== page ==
Researcher Digs Deeper: What Language Do Bahamians Speak?


Tribune Features Writer


ANN Lawlor’s exploration of the Bahamian vernacular in a new research paper points to the roots of popular expressions often dismissed as dialect or bad English. In line with research into the Jamaican language, Ms Lawlor says expressions such as “I gun go to da shop”,  “Dis ein yawnz”, or “I das eat conch erry day” represent a Bahamian vernacular with creole origins spoken almost naturally by most Bahamians.

Although the official language of the Bahamas is Standard English, the language spoken by most Bahamians is Bahamian Creole English. She presented a research paper “Language Migrations: Roots of Bahamian Vernacular” last week during the Bahamas Historical Society monthly talk.

Ms Lawlor’s paper presented linguistic evidence that what people consider Bahamian “dialect” is actually a creole language separate from English.

Ann Lawlor and her husband Jim Lawlor president of the Bahamas Historical Society started researching the subject in 1985 for a paper she presented at the Caribbean Linguistic Conference in Trinidad and Tobago. She has continued to research the subject.

As a lecturer at the College of the Bahamas Ms Lawlor has taken students to nearly every Family Island as part of the second level Linguistics Course 405.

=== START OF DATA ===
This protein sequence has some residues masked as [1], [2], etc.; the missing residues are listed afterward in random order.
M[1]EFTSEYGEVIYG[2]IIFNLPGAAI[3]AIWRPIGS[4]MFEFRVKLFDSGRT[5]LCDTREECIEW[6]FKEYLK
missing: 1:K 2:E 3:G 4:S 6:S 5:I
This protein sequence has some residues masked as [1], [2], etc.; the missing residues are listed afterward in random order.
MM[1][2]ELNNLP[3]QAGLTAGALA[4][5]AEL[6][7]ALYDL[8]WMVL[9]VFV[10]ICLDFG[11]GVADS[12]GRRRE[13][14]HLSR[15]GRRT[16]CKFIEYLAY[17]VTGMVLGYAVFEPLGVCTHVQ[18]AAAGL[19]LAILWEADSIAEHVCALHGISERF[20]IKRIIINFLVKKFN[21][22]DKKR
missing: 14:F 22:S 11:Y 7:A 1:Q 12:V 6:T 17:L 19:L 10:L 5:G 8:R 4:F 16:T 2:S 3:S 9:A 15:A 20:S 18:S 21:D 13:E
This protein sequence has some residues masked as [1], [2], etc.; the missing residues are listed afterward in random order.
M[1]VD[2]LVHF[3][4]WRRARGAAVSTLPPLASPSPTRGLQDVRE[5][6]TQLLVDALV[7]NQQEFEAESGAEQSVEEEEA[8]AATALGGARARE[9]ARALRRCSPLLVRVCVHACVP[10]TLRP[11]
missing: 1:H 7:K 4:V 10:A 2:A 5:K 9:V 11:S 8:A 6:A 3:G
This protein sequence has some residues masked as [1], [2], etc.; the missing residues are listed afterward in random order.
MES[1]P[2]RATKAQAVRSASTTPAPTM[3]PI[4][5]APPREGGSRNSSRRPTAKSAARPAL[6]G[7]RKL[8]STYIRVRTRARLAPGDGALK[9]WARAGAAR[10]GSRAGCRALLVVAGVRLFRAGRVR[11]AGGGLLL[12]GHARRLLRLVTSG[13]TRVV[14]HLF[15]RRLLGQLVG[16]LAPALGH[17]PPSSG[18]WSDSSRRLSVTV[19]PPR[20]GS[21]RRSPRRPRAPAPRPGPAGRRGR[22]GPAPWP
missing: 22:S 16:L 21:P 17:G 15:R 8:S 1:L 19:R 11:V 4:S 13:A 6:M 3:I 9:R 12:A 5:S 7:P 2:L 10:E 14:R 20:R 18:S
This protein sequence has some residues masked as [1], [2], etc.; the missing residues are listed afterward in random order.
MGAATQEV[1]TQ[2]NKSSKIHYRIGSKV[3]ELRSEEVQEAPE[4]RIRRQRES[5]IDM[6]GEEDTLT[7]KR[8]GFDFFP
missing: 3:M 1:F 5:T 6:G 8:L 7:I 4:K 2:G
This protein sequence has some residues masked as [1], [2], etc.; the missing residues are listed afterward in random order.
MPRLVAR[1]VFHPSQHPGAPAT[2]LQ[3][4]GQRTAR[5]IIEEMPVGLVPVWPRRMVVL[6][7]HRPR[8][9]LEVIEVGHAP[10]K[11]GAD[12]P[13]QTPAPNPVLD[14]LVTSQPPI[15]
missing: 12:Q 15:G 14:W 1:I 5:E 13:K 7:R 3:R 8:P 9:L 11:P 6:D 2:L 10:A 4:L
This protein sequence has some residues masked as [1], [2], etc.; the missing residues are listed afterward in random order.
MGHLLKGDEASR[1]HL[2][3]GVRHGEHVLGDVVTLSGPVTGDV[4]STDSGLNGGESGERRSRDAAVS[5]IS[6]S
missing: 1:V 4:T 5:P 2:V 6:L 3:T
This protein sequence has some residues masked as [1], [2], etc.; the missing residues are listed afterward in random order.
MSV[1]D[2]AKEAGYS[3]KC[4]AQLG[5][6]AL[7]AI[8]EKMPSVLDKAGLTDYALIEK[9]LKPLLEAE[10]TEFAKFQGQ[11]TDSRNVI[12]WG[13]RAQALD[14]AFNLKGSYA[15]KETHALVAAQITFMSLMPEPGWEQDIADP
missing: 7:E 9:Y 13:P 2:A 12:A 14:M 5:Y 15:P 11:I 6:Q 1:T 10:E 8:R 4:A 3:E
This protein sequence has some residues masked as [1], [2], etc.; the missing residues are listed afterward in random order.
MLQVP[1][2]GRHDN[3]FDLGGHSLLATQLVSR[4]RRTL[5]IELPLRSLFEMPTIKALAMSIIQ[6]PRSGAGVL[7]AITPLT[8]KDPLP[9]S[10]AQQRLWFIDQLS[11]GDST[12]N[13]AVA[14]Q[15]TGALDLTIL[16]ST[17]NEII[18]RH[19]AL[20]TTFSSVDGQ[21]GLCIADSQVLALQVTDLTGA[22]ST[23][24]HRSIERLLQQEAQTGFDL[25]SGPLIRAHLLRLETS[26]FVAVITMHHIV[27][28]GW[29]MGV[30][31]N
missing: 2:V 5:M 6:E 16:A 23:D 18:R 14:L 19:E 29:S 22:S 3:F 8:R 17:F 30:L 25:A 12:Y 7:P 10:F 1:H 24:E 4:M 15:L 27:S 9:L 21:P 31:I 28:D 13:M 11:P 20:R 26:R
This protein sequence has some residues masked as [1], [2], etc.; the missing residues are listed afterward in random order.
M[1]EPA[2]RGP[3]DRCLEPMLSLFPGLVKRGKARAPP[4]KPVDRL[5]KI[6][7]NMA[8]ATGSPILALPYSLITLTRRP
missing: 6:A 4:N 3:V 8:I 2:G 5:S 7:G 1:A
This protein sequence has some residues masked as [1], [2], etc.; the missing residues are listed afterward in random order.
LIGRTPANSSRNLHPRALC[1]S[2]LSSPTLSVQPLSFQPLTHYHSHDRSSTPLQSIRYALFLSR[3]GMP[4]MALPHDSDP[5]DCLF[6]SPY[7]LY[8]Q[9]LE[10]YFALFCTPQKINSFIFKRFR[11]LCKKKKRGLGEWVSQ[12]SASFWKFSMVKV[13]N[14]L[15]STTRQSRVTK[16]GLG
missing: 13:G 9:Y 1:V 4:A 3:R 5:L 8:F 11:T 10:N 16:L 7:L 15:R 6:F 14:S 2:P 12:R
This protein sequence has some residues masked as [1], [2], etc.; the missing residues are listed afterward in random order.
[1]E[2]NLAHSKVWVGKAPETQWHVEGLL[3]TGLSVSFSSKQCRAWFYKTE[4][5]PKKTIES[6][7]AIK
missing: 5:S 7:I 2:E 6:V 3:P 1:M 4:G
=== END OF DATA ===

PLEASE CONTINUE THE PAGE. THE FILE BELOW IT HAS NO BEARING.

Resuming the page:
Lack of knowledge have made people mock, shun and pass the language off as bad English. Ms Lawlor said the language should be appreciated and celebrated.

“Some parents may tell their children they are not supposed to speak that way or the way they may phrase something is bad English. But it is not bad English because it is not English at all. It is Bahamian Creole English and we must celebrate this language and appreciate it. It is not something that we should be ashamed about either,” she said.

Mr Lawlor said: “The research and presentation to the public is important because it opens the possibility of Bahamians discovering more about their identity. The language spoken by most Bahamians is Bahamian Creole English and not a dialect of English. Therefore the Bahamian Creole English is unique and should be treasured as an integral part of Bahamian culture. The difficulty for many students is the interference of their first language in education which has the goal of performing in Standard English.

Ms Lawlor said the findings have important implications for cultural identity because it reveals information about the historically large Afro-Bahamian population that settled on the islands.  

“The most significant find in research was the discovery of over 9,000 slaves to the Bahamas from 1788 – 1806 from the David Eltis Slave Ship data base online. This data base gives ports in Africa from where the ships came from so that the West African nations and their languages can be known. And the Department of Archives have details of the first six ships of liberated Africans and a great amount of information about their African names, age, gender and relationships,” Mr Lawlor said.

“Language Migrations: Roots of Bahamian Vernacular” was also presented during the 2012 Caribbean Linguistic Conference, and the Bahamas at 40 Conference.

The Bahamas Historical Society hosts monthly meetings that are open to the public to share new insights from Bahamian researchers. The society is getting set to release its yearly journal in the near future.


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